Will Richmond of VideoNuze tells us why cable doesn't "get" YouTube, and he thinks they sound like broadcasters back when cable was the disrupter. 

In case you hadn't noticed, YouTube isn't the only online video provider that's investing in original content. Here's a quick update.

Are you a member of the "Content Creation Class"? Check out this post, which divides us into creators and consumers in a way that you may find useful, or perhaps irritating, or both. 

"Temporal Metadata" may be a term that gives you a headache, but as this very smart post explains, new forms of tagging the meaning and content within videos may hold the key to creating value for online video publishing. Efforts in Europe like the NoTube initiative are addressing it. 

Two startups, Frequency and Showyou, are among the new breed of startups trying to make sense of the tonnage of video now available via the web. Trust me, there will be more (both tonnage and startups trying to help curate, manage, prioritize, contextualize and discover online video). It's a big opportunity. 

AOL steps up its investment in online video with a plan to generate 12 hours of video per day from its HuffPo subsid.  

One of my frequently-used sites, Goodreads, bailed on Amazon as the provider of its descriptive book data, and this post explains why, indeed, explains the complexities of online businesses that rely upon outsourced metadata generally. 

A smart post from the Atlantic called "Why the Future of the Book is the Stream," which suggests that the Netflix on demand sub model will work with books.  

The NY Times ran a ginormous story on Barnes & Noble this week, "The Bookstore's Last Stand"


Life is not easy for the indie filmmaker, as this Sundance wrap-up post from IndieWire makes abundantly clear, along with some great tips. 

Lina Srivastava has done a lovely job of aggregating examples of "Narrative Design for Social Action" using the Pinterest platform, the first time I've seen it done so well. It looks a bit like my Delicious "Stack" on Transmedia, only Pinterest presents a denser, tile-based UI.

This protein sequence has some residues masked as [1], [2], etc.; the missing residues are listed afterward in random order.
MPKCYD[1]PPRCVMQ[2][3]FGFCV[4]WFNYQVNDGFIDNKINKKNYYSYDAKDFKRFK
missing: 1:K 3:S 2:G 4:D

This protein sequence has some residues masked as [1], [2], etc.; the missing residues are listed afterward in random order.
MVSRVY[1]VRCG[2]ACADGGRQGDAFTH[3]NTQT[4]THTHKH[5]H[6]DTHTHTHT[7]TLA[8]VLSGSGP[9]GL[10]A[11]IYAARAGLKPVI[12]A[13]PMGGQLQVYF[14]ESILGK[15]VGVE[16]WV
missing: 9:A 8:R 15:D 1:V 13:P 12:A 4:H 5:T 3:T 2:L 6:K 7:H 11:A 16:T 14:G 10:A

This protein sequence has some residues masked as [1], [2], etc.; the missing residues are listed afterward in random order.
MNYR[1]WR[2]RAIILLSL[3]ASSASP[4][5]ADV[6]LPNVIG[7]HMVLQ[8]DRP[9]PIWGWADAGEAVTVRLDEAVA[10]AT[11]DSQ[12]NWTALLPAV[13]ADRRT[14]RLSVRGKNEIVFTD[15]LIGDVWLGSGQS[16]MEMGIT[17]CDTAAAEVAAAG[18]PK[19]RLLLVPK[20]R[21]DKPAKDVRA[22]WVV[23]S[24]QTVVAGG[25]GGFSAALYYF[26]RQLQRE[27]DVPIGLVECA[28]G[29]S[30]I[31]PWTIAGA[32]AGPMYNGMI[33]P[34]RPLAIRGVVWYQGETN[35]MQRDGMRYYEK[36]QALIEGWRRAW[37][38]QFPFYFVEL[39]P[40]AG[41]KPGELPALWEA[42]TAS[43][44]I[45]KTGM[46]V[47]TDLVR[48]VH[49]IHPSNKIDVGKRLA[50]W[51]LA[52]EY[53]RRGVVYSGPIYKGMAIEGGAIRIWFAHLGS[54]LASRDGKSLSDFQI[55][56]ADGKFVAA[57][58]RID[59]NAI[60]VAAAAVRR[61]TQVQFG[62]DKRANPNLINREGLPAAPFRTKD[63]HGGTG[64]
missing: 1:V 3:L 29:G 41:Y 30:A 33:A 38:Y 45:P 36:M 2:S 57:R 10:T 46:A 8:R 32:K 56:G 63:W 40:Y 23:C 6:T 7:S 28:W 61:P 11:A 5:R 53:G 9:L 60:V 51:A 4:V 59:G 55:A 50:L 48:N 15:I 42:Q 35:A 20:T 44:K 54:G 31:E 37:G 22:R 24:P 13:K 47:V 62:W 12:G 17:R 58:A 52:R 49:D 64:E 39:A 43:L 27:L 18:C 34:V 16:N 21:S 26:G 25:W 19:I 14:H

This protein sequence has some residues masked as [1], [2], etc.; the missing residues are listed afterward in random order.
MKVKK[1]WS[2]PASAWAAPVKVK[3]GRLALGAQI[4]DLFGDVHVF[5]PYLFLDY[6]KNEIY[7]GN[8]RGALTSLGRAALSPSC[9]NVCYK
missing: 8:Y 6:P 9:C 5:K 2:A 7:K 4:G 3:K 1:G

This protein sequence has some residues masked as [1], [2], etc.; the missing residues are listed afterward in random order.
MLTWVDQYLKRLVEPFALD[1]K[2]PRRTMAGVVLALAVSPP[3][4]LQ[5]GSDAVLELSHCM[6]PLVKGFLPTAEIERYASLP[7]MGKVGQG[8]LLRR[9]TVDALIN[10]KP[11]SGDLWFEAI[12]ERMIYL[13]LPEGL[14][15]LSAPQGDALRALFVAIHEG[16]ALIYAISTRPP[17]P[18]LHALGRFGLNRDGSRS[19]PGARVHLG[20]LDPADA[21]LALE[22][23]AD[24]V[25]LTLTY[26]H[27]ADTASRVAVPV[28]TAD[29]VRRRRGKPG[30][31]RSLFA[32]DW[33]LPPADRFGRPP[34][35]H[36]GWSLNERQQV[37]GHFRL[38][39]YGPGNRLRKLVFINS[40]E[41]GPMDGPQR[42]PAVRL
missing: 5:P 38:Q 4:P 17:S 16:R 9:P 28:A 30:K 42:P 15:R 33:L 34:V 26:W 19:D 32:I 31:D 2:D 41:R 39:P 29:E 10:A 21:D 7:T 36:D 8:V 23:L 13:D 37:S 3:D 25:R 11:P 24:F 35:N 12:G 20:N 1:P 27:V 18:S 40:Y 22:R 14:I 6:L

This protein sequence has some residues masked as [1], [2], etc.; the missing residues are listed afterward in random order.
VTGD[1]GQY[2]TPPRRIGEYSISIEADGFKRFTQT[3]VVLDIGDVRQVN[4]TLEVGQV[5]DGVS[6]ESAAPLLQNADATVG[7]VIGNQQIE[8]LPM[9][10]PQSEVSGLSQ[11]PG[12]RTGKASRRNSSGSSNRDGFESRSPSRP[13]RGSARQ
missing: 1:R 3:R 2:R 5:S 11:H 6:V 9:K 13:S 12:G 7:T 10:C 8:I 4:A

Leave it to Frank Rose to provide great context, as with this analysis of the "Game of Thrones" transmedia components on his Deep Media blog (The banner: How the Internet is changing storytelling)

A couple of posts about content marketing & transmedia caught my eye this week, one by Marc Binkley that incorporates some of the ideas from Ernest Barbaric's post, "What is Content Marketing" 

As Sony replaces CEO Howard Stringer with Kazuo Hirai, it's hard not to feel a bit sad that the giant tech/media company has fallen so fast and so low. Stringer is class A human, who could not turn the battleship around,

Vimeo has launched a "Focus Forward" program to stimulate documentary shorts about tech innovation. Worth keeping an eye on. 


If the rise in digital storytelling continues, there will inevitably be a surge of new tools to help content creators who don't want to reinvent the wheel. To wit, the buzz all over the web around TumbleCloud, a cloud-based collaborative storytelling platform 

Three tools that were new to me -- HipGeo, StoryWheel, and CowBird -- are described in this post from a self-described uberGeek. 

This post offers a nice survey of "journalism 2.0" tools. 


Curating the Week's Best in Film, TV, Video, Transmedia & Digital Business

Each week I offer my own (human) curation of links, posts, and articles that have informed me in the markets in which I actively consult -- film, television, video, transmedia, and digital business. You can scan the summary, click through, or go to my Twitter account (@nickdemartino), where the items below are among those "favorited" with a star. 


  • It will be interesting to watch the new TV venture from Mark Cuban, Ryan Seacrest, CAA and AEG, reported here in Variety (a gated community). 
  • Long Tail Video created a really excellent overview of HTML5 by cramming a ton of info into easy-to-digest charts and graphics. This is a model of clarity in presentation, especially  if you're into tech subjects.
  • Cable networks are emerging as the most innovative users of social TV apps, as noted in Mashable's rundown of efforts by FX and USA.